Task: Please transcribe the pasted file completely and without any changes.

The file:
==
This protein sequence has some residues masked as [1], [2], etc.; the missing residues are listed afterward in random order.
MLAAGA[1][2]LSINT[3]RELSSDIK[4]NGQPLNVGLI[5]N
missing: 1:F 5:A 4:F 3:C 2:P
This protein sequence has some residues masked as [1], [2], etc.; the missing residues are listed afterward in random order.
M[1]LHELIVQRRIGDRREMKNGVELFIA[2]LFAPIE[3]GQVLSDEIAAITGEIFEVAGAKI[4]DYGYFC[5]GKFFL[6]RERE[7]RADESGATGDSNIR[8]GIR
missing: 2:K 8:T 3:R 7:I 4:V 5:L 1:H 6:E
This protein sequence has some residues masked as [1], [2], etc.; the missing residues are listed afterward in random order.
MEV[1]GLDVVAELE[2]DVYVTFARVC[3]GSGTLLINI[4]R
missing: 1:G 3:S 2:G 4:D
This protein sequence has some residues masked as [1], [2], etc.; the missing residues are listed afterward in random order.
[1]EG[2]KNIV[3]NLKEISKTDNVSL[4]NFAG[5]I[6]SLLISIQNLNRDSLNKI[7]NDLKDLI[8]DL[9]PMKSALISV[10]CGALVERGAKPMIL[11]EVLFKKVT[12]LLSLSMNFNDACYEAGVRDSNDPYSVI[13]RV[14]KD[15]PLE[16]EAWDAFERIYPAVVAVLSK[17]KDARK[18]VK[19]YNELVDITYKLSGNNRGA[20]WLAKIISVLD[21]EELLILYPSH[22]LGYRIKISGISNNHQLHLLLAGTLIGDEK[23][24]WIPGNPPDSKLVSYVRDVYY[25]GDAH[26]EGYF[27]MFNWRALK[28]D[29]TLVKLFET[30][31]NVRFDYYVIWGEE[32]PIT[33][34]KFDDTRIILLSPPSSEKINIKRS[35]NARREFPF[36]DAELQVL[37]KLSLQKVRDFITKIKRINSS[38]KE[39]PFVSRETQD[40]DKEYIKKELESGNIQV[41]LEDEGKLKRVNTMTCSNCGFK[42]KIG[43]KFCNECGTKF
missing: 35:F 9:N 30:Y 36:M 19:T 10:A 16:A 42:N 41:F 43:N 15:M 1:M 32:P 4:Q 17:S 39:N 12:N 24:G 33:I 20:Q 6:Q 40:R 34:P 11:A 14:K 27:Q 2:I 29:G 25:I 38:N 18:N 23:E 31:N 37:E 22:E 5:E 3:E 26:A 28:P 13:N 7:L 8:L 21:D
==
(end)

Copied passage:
This protein sequence has some residues masked as [1], [2], etc.; the missing residues are listed afterward in random order.
MLAAGA[1][2]LSINT[3]RELSSDIK[4]NGQPLNVGLI[5]N
missing: 1:F 5:A 4:F 3:C 2:P
This protein sequence has some residues masked as [1], [2], etc.; the missing residues are listed afterward in random order.
M[1]LHELIVQRRIGDRREMKNGVELFIA[2]LFAPIE[3]GQVLSDEIAAITGEIFEVAGAKI[4]DYGYFC[5]GKFFL[6]RERE[7]RADESGATGDSNIR[8]GIR
missing: 2:K 8:T 3:R 7:I 4:V 5:L 1:H 6:E
This protein sequence has some residues masked as [1], [2], etc.; the missing residues are listed afterward in random order.
MEV[1]GLDVVAELE[2]DVYVTFARVC[3]GSGTLLINI[4]R
missing: 1:G 3:S 2:G 4:D
This protein sequence has some residues masked as [1], [2], etc.; the missing residues are listed afterward in random order.
[1]EG[2]KNIV[3]NLKEISKTDNVSL[4]NFAG[5]I[6]SLLISIQNLNRDSLNKI[7]NDLKDLI[8]DL[9]PMKSALISV[10]CGALVERGAKPMIL[11]EVLFKKVT[12]LLSLSMNFNDACYEAGVRDSNDPYSVI[13]RV[14]KD[15]PLE[16]EAWDAFERIYPAVVAVLSK[17]KDARK[18]VK[19]YNELVDITYKLSGNNRGA[20]WLAKIISVLD[21]EELLILYPSH[22]LGYRIKISGISNNHQLHLLLAGTLIGDEK[23][24]WIPGNPPDSKLVSYVRDVYY[25]GDAH[26]EGYF[27]MFNWRALK[28]D[29]TLVKLFET[30][31]NVRFDYYVIWGEE[32]PIT[33][34]KFDDTRIILLSPPSSEKINIKRS[35]NARREFPF[36]DAELQVL[37]KLSLQKVRDFITKIKRINSS[38]KE[39]PFVSRETQD[40]DKEYIKKELESGNIQV[41]LEDEGKLKRVNTMTCSNCGFK[42]KIG[43]KFCNECGTKF
missing: 35:F 9:N 30:Y 36:M 19:T 10:A 16:A 42:N 41:F 43:N 15:M 1:M 32:P 4:Q 17:S 39:N 12:N 24:G 33:I 20:Q 6:Q 40:R 34:P 11:A 14:K 27:Q 2:I 29:G 25:I 38:N 18:N 23:E 31:N 37:E 22:E 5:E 3:E 26:A 28:P 13:N 7:L 8:L 21:D